All people should have the choice to marry, regardless of sexual orientation.
Here’s where I need to confess something to you… I’ve never really been interested in marriage. I remember as a teen, my friends would talk about weddings and bridesmaids and the dress they wanted and the ring they wanted. I’d listen and pretend to be interested, but I never really cared. I’d try to imagine my wedding and I couldn’t really ever see it. I assumed all my friends would be bridesmaids, but that’s all I really could plan. I hoped I’d find someone I could love forever, since I knew I was required to get married so I could have a family… but it seemed like an impossible feat. I was all for being in love and having boyfriends… but I romanticized the idea of being a strong independent woman and dating a lot (Mary Tyler Moore makes a big impression when you are 7.) Even the loves I had never made me want marriage. It’s that FOREVER thing. What if you fall out of love? What if they do? Maybe if I found the right person, my mind would be changed. Maybe.
Maybe being an avid fan of All My Children made me doubt long lasting relationships (can you believe it’s coming back?)
I don’t care about getting married myself, but I’m consumed by marriage equality. Of course, many homosexuals like many heterosexuals won’t get married, but it’s about having the choice. It’s about what this country claims it stands for – all people being created equal under the law.
In 2008 I worked for the No on prop 8 campaign.
The day of the election, I was posted at a polling place in Malibu- it was a country club or something. I was assigned to work there with a young, petite, gay guy named Jose. He was in college at UCLA and though I’d gone there too, we didn’t know any of the same people 😉
In California, you need to be 100 feet away from the entrance of the polling place, so you are not electioneering. Jose and I spoke with the (very old) volunteers before we began and they offered us cookies and lemonade.
“I don’t know why more organizations aren’t out here for their causes,” one of the volunteers said.
I was nervous, but I hoped I was in a liberal area. Malibu? Sure, I was going to be preaching to the choir while handing out my flyers.
“No on 8 is No on Hate!” I’d call to the voters. It was a simple way to remember.
What unfolded in the next few hours was soul crushing. We got a few thumbs ups, but a lot of negative yelling. “You aren’t supposed to be here!” “What you are doing is illegal” were the most common rants.
“Actually, it is legal,” we would explain, to those who stuck around to yell at us. “As long as we are 100 feet away from the polling place.” Most of the people didn’t believe us, as we found out later when the volunteers told us how many complaints and requests to call the police they’d gotten.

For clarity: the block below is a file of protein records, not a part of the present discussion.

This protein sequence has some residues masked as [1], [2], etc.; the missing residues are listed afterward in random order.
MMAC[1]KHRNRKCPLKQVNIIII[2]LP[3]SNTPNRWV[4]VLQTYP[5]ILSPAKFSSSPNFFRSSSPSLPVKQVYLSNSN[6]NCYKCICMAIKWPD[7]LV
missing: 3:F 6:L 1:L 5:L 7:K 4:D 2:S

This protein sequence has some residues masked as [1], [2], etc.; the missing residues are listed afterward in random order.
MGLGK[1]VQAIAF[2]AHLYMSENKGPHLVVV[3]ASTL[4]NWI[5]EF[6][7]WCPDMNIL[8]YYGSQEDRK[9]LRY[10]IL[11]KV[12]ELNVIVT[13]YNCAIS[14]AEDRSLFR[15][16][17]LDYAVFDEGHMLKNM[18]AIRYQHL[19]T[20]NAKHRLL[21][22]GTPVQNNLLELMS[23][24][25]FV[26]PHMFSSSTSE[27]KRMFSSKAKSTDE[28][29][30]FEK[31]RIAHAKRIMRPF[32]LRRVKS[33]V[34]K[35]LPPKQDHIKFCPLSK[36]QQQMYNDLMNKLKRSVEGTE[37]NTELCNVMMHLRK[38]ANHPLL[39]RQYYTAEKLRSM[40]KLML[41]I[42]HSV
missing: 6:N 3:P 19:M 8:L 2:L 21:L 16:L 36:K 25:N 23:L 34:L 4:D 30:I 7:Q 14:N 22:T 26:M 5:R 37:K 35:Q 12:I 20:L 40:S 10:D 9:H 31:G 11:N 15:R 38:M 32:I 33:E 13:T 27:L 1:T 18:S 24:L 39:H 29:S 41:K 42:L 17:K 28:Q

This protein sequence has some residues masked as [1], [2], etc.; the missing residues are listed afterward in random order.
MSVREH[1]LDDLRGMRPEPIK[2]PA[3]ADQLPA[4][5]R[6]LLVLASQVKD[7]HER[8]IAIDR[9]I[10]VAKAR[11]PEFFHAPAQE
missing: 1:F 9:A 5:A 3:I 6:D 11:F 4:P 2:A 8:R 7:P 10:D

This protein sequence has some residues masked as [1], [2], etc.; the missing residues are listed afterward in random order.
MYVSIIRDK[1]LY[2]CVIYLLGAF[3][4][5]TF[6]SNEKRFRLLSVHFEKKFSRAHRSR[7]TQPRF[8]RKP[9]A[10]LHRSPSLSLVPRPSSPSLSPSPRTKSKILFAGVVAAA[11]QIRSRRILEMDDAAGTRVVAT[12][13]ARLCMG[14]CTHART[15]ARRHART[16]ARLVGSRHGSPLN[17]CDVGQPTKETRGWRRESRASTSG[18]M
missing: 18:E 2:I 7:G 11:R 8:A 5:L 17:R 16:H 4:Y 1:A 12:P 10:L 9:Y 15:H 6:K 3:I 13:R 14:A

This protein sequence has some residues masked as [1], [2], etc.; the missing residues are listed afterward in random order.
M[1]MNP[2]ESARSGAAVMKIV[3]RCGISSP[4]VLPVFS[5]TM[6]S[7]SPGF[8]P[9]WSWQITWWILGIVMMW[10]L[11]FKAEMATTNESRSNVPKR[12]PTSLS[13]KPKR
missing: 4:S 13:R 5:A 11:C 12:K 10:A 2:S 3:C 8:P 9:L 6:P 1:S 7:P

“No on 8 is No on Hate!” I called to a beautiful, fit, tan heterosexual couple.
“Yes!” the fake boobed woman smiled and clapped, cheerleader style.
The body builder man stopped and turned around and power walked to pocket-sized Jose and me. “I don’t hate anyone!” muscle man raged. “Just because I don’t believe gays should get married doesn’t mean I hate them.”
OH JESUS! I wanted to scream back yes it does. But I couldn’t speak. I was paralyzed.
“We are just trying to remind you that a no vote on 8 is a vote for equality,” Jose said calmly. I was shaking.
The bronze god ranted some more non hate about not caring if gays want to be together but marriage is between a man and a woman, while his (I’m sure very well treated) girlfriend, pulled him away.
An old man walked by. I wasn’t going to say the hate word again. “No on 8 is a vote for equality,” I sang happily.
The old man turned, pointer finger raised. “Are you telling me I should vote for a man to marry a man? Garbage!” He was all worked up. “Married people are supposed to make babies. That’s why marriage exists. Can two men make babies? No!” He was screaming.
My blood boiled and I wanted to sob. I looked at Jose. He was calm and friendly. “OK, Sir,” Jose said. “I understand that’s how you feel. Have a nice day.”
“And some of these gay men are having babies together! Two women too. There are two men in my neighborhood who are raising a child together; it’s unnatural. It’s disgusting and ruining our country!” He was turning red. “Are you one of those gay men?” he asked Jose.
“Yes,” Jose said. “I am gay.”
“How about you, huh?” he shot that ancient, accusing pointer in my direction.
I trembled. I hate conflict, but mostly I kind of wanted to strangle him. “It’s none of your business and it doesn’t matter what I am. I’m a human being. We both are,” I managed to say, forgetting to breathe.
“Blech, horrible. Ruining the world!” The old man spewed and then drove off in his nice Jaguar.
I looked at Jose. He shrugged, “Oh well, guess we didn’t get his vote.”
I was stunned by Jose’s grace. I was awed by his lack of hurt feelings. He was so young and he was so strong. I tried to absorb his might, but I couldn’t. I was crushed. I was sad. I felt hopeless.
Today, as a mom solo, I know there are a lot of people who look down on the way I’ve chosen to live my life. A child needs to be raised by their mother and father, many say. My circumstance is not as extreme as gay rights.
But I think about Jose and I understand him a bit more; I don’t care what others think of me and my life. I know what’s right and I am happy. I’m living my life with grace and not hurting others by my choices.